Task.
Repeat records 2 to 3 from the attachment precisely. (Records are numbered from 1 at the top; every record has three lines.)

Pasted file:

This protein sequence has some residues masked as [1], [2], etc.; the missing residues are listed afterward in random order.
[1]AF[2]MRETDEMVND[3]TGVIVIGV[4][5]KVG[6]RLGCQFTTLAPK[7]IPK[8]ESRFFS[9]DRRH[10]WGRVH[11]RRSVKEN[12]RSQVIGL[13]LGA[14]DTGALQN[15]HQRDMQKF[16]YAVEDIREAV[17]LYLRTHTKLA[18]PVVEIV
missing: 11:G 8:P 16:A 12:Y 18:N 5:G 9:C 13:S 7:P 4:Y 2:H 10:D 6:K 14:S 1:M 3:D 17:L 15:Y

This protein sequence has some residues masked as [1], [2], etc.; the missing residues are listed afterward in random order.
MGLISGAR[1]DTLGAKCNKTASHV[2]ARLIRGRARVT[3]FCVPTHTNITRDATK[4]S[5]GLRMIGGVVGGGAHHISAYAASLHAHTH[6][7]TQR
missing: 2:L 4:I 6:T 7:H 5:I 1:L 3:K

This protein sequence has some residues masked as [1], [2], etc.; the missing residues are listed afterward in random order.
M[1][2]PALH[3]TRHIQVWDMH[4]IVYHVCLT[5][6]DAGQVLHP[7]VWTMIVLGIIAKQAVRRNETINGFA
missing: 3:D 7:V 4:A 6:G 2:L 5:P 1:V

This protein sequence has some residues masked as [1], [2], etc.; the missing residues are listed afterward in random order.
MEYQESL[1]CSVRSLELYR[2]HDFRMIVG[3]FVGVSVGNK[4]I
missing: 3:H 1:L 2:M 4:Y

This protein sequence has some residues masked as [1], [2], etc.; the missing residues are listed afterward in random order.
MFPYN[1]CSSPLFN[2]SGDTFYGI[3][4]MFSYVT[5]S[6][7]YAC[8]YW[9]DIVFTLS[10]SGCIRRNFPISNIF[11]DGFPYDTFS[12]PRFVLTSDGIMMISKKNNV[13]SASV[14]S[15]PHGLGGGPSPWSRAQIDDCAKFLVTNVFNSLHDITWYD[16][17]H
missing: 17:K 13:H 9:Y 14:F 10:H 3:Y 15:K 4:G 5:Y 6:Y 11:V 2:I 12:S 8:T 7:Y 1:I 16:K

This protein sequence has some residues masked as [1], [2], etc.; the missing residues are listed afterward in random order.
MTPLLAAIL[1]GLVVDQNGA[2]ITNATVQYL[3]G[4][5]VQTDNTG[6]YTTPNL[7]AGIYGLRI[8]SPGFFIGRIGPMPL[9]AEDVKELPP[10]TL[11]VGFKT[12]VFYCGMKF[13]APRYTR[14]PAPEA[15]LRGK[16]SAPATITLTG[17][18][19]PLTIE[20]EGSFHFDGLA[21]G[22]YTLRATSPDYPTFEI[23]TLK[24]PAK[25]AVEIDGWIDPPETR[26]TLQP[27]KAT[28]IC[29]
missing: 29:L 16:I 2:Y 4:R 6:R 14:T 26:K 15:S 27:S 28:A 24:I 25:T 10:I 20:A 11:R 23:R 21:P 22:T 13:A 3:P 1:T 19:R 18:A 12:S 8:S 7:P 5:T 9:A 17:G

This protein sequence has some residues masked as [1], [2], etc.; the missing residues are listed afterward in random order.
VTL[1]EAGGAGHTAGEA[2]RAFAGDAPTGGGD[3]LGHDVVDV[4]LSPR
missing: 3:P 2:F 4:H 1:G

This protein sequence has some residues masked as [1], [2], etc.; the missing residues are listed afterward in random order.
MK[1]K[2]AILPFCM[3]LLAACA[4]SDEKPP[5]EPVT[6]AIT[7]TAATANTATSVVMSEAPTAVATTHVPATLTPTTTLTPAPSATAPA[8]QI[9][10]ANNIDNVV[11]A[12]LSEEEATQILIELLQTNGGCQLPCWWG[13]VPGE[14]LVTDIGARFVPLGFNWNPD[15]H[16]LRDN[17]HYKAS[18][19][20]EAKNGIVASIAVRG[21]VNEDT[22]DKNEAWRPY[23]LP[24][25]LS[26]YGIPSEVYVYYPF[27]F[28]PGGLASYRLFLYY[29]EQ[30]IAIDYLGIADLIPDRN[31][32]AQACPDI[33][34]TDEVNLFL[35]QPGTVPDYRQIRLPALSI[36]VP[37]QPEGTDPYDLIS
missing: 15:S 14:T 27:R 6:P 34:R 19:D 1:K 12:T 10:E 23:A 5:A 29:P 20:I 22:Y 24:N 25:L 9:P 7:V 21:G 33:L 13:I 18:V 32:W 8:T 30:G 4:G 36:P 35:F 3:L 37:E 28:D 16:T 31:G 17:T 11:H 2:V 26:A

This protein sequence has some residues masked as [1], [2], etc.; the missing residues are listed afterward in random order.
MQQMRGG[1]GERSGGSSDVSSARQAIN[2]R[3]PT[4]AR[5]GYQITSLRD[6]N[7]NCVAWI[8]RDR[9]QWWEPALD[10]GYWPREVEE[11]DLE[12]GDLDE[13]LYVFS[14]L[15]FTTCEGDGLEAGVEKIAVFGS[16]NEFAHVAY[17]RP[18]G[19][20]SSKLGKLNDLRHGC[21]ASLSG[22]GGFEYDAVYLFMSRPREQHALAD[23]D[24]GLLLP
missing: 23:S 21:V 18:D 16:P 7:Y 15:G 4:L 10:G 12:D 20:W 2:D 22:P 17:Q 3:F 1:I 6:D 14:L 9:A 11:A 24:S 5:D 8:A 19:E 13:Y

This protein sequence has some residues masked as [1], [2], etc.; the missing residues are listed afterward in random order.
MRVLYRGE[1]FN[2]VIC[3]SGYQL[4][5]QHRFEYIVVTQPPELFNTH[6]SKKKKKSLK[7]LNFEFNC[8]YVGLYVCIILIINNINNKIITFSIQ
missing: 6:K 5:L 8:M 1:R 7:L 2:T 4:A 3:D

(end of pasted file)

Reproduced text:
This protein sequence has some residues masked as [1], [2], etc.; the missing residues are listed afterward in random order.
MGLISGAR[1]DTLGAKCNKTASHV[2]ARLIRGRARVT[3]FCVPTHTNITRDATK[4]S[5]GLRMIGGVVGGGAHHISAYAASLHAHTH[6][7]TQR
missing: 2:L 4:I 6:T 7:H 5:I 1:L 3:K

This protein sequence has some residues masked as [1], [2], etc.; the missing residues are listed afterward in random order.
M[1][2]PALH[3]TRHIQVWDMH[4]IVYHVCLT[5][6]DAGQVLHP[7]VWTMIVLGIIAKQAVRRNETINGFA
missing: 3:D 7:V 4:A 6:G 2:L 5:P 1:V